Imagine a masterful artist painting a picture of something horribly ugly, perhaps a nude Oprah, or two Chihuahuas fucking. No matter how well executed the painting, it would be difficult to look at because of the ugliness of the subject matter. That analogy sums up the HBO television show “Girls.” While the show perceptively portrays the millennial generation and the modern Western woman, it is painful to see in its full repulsiveness. If I ever again feel the need to explain why I hate American females, I will tell them to watch the first two episodes of this show.

To faithfully observe the once great country of America descends into complete cultural and economic oblivion, I have dutifully resolved to watch this show. It created a buzz when it first aired in Spring 2012 because of the “gritty” writing, as well as garnering praise from some feminists because it showed women “making mistakes without judgement.” Apparently the overwhelming shabbiness of the characters’ personalities and decisions was lost on them. Other feminists panned the show for its focus on sex, but methinks they doth protest too much; I suspect they were uncomfortable with the accurate picture it rendered of the their perverse philosophy’s logical conclusion.

Lena Dunham, who wrote the show and stars as the main character says she “reveres Sex and the City as much as anyone of my generation” and it shows through her character’s actions. “Girls” is very insightful and relevant; it could well be used as a case study when future historians dissect America’s collapse. The red pill man will find himself nodding with [Jack’s] complete lack of surprise as “Girls” delivers situation after situation to perfectly illustrate what he already knew from the manosphere.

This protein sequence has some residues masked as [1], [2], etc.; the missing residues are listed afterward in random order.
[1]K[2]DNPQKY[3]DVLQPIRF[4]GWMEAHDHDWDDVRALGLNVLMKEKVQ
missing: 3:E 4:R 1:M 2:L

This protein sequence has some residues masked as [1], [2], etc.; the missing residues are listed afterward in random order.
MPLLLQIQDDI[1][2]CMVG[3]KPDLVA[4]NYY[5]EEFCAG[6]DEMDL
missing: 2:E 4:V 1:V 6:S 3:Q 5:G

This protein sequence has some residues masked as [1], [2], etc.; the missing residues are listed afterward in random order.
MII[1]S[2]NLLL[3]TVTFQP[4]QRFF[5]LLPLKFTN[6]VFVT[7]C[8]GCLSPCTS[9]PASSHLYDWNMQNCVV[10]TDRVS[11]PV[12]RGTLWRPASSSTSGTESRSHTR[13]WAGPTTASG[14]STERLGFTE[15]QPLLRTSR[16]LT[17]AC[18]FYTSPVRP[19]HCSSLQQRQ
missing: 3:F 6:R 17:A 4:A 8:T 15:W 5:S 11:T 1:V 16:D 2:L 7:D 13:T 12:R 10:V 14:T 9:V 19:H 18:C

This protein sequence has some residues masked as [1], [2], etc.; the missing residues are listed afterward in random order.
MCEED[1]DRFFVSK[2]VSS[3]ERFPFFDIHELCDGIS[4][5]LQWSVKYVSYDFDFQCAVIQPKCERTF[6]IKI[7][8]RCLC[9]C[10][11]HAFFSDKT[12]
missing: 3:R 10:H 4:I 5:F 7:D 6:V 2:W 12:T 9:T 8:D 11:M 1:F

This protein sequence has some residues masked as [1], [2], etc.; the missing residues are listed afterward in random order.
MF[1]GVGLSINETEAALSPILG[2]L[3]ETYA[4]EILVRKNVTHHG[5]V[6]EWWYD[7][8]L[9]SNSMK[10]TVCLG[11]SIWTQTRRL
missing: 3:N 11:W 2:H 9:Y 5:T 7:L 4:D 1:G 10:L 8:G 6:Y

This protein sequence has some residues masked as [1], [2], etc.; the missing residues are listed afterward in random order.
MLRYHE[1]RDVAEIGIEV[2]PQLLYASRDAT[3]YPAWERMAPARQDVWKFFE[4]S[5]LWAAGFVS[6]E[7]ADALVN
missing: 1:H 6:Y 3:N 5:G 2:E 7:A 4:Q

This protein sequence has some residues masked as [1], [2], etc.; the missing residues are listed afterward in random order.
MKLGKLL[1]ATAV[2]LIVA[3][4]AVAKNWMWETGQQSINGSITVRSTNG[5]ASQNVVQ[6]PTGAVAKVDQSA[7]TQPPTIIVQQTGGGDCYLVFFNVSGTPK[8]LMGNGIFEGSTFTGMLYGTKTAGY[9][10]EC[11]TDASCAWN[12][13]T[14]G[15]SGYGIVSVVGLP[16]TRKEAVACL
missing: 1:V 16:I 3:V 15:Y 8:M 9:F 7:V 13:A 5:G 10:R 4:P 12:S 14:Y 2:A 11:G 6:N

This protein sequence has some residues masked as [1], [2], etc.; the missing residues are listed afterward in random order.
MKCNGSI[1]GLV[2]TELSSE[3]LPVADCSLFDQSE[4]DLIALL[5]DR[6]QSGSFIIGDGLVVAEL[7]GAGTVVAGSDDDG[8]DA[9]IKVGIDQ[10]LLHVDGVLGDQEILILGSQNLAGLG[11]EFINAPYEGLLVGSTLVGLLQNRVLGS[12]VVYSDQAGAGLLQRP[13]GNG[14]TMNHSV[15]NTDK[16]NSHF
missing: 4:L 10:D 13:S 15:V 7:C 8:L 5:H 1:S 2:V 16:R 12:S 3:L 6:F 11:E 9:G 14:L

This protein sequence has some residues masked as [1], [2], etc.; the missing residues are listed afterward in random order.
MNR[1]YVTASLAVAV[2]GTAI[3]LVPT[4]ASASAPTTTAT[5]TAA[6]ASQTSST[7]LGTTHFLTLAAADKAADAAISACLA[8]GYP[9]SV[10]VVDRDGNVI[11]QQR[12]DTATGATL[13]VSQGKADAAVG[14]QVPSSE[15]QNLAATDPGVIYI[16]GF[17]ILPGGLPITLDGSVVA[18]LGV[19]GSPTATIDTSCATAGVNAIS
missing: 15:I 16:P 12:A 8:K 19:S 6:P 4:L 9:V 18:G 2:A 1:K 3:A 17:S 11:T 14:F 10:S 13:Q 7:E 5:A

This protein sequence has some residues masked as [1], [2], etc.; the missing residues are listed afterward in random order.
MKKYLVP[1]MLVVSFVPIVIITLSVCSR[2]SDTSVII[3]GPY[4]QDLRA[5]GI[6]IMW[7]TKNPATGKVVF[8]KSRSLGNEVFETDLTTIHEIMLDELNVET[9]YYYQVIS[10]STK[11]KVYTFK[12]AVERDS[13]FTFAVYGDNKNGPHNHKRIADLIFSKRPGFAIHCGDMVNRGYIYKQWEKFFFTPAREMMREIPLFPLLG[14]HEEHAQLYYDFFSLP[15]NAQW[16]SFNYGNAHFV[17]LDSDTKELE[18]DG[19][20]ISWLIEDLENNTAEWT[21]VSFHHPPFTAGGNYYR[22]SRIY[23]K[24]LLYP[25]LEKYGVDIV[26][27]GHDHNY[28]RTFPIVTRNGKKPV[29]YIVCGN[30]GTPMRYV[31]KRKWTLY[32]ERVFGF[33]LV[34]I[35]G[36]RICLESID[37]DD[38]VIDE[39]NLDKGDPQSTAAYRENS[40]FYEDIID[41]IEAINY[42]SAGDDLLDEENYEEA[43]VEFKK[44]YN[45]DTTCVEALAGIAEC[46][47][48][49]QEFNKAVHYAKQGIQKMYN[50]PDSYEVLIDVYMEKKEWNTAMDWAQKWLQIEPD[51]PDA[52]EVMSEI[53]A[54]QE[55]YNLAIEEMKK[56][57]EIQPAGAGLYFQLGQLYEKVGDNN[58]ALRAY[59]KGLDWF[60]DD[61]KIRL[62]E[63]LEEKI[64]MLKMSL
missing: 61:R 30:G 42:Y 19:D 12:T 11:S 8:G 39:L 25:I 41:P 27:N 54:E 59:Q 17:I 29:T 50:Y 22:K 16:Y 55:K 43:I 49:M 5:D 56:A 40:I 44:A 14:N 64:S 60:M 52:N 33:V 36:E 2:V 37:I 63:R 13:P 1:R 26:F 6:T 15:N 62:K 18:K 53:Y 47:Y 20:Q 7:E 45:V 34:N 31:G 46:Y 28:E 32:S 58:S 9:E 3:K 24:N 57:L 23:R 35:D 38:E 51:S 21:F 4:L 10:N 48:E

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The Premise

“Girls” follows the lives of four women in their twenties in New York City, “busy trying to become who they are.” They are well described as girls in some ways, as they lack maturity, but in other ways it falls short. While they have the negative attributes we associate with young children, like selfishness and emotional volatility, they have none of the innocence that can be so endearing.

Hannah

The show’s protagonist is Hannah, a neurotic, self-loathing, twenty five year old who aspires to be a writer. Although she claims to be working on a series of “personal essays” for a book, she has only written a few pages in the several years since she graduated college. Confused about what she wants to do with her life, she exists off the allowance her parents give her while initially refusing to take a service job that would be beneath her.

In the first episode, her parents cut her off financially. The entitled Hannah throws a tantrum, but her parents hold firm. If only that was realistic! Most of today’s “helicopter” parents wouldn’t dream of doing that. Hannah is conscious of being overweight, even though her BFF tries to persuade her otherwise in the insincere manner that girls use to reassure each other. She is covered with ugly tattoos of illustrations from children’s books. When her boyfriend asks about them, she says that she got them in high school because she gained weight and “felt out of control of her body.” Fat acceptance is a theme in the show, with many shots of Hannah’s body, and scenes of the girls consuming high calorie snacks as a form of therapy or for no reason at all.

Hannah’s love interest is Adam, who has a funny looking face, a weird way of talking, and strange mannerisms in general with strange sexual tastes to match. Despite all of this, Adam is an excellent example of how game so often trumps any other factor. He doesn’t ask Hannah about her problems, and ignores her for weeks following a fuck session. He takes whatever he wants from Hannah sexually, with the result that Hannah can’t get enough of him. Of course Adam uses Hannah, but she selfishly objectifies him as well. His game is so good that I wondered why he even bothered with the very homely Hannah, but I assume he’s one of those players who values quantity above quality.